We collected macroinvertebrate samples using a modified version of the Ontario Benthic Biomonitoring Network protocol (OBBN) (Jones et al. 2007). We collected three replicate samples using a 500 μm D-net to kick and sweep macroinvertebrates. The modifications to the original OBBN protocol were that each replicate was collected over three minutes, and replicates were taken along parallel transects from the shore until 1 m depth was reached. We used a three-minute traveling kick and sweep per replicate rather than ten minutes because of the abundance of organic matter on the lake bottom that quickly clogged the D-net, preventing further sample collection. To conduct a traveling kick and sweep, the researcher “vigorously kicks the substrate to disturb it to a depth of ~5 cm” and sweeps the net “back and forth and up and down” to capture disturbed invertebrates (Jones et al. 2007). We did not take replicates at random locations in the lake as in the conventional OBBN protocol due to inaccessibility of different parts of the shoreline. A boat was not always available when we were collecting macroinvertebrate samples, and the boggy terrain often made it difficult to walk the shoreline without sinking into the peat. We were able to discern three types of substrate in our study lakes: mats of sphagnum moss, sphagnum moss with floating and emergent vegetation, and mixed gravel/cobble. For most lakes we visited, the littoral zone was quite homogeneous, consisting primarily of sphagnum moss, below which was a layer of fine silt. Many lakes also had floating vegetation, such as water lilies, and emergent sedges or grasses nearshore. A smaller number of lakes had cobble/gravel habitats in addition to sphagnum substrate. In cases where there were no clear indications of differing habitat types along the shore, we collected replicate samples at least 10 m apart. In cases where obvious habitat heterogeneity existed (e.g. sphagnum bottom versus rocky bottoms), we collected at least one sample in each habitat type. Each sample was preserved in 95% ethanol and brought back to the laboratory for identification.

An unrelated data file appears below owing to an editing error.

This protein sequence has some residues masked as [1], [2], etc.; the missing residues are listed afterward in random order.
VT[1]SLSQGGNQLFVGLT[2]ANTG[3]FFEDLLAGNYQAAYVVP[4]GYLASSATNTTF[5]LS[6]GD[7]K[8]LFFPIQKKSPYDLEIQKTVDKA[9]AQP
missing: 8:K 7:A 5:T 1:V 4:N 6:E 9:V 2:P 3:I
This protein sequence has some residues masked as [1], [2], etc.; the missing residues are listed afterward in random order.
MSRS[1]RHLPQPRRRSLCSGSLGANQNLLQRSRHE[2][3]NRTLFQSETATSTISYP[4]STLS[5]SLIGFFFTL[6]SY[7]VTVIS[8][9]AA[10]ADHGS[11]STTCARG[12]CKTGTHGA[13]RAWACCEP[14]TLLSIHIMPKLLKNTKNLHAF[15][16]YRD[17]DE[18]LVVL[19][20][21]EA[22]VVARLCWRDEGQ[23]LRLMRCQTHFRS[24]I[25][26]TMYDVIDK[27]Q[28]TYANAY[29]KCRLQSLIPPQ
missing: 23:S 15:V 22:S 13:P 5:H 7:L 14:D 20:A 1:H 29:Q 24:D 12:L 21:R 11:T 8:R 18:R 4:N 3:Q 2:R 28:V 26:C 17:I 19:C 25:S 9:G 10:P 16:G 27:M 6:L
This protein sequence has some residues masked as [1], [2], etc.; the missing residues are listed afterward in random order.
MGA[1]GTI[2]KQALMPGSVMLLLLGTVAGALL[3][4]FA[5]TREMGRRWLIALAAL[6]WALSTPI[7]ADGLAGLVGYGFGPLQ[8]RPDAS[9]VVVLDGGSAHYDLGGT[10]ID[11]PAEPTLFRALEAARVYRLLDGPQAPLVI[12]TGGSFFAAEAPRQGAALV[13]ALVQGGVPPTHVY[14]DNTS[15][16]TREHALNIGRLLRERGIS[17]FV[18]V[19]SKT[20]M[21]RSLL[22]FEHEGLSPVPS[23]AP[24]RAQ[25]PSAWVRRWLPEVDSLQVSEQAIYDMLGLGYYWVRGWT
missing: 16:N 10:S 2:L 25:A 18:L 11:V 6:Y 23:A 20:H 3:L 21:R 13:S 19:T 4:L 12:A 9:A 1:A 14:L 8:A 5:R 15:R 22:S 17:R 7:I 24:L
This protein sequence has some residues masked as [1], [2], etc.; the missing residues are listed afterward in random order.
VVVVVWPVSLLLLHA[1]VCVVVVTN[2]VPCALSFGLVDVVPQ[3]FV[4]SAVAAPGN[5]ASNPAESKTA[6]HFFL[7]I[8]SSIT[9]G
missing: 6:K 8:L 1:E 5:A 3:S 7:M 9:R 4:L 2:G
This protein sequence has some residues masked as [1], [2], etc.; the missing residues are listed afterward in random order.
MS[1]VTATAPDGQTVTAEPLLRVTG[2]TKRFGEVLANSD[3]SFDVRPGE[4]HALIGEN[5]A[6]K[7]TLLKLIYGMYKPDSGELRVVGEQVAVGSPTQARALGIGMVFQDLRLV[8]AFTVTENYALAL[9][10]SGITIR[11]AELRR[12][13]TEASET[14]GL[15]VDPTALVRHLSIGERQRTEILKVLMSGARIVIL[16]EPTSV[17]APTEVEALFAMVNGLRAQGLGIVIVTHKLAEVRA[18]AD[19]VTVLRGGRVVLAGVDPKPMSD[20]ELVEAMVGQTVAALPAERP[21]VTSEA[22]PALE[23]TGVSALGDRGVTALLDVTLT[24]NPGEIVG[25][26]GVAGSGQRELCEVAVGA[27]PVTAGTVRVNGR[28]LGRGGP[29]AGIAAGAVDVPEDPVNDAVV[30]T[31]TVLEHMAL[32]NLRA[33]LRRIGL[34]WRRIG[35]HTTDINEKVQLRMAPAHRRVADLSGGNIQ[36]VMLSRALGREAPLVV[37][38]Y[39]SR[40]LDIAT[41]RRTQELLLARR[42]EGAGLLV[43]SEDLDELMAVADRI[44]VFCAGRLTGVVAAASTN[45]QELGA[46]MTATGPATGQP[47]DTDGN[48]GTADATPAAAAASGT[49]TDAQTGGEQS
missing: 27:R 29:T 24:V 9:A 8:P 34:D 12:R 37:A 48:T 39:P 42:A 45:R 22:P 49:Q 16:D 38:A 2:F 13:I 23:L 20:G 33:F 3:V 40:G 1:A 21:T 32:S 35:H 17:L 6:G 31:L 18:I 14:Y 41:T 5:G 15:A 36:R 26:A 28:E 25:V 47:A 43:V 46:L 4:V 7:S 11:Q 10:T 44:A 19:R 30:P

Using a 500 µm sieve and a dissecting microscope, we identified macroinvertebrates to the order and family level in the laboratory according to the OBBN tally sheet (Jones et al. 2007). We performed quality assurance and quality control on taxonomic accuracy and sorting efficiency following the Canadian Aquatic Biomonitoring Network (CABIN) protocol (McDermott et al. 2014). We counted full samples from the eight lakes collected in 2017 from the GSA, while we used subsampling by weight for the 24 lakes sampled the next year in the ISR due to large sample sizes and high abundances of macroinvertebrates. For the ISR samples, we weighed an entire sample, and then weighed out a small amount of sediment representing approximately 10% of the sample for analysis. If we did not count at least 100 individuals in this subsample, then we added more sediment until at least 100 individuals were identified for that particular subsample. We counted two more subsamples for each lake in the same manner, such that a minimum of 300 individuals were identified from each lake. If fewer than 300 individuals were present in the whole sample, we processed the entire sample. This methodology resulted in a mean of 437 individuals identified for each ISR lake with a standard deviation of 148. We conducted subsampling without replacement, meaning that we did not return sediment to the sample after each subsample.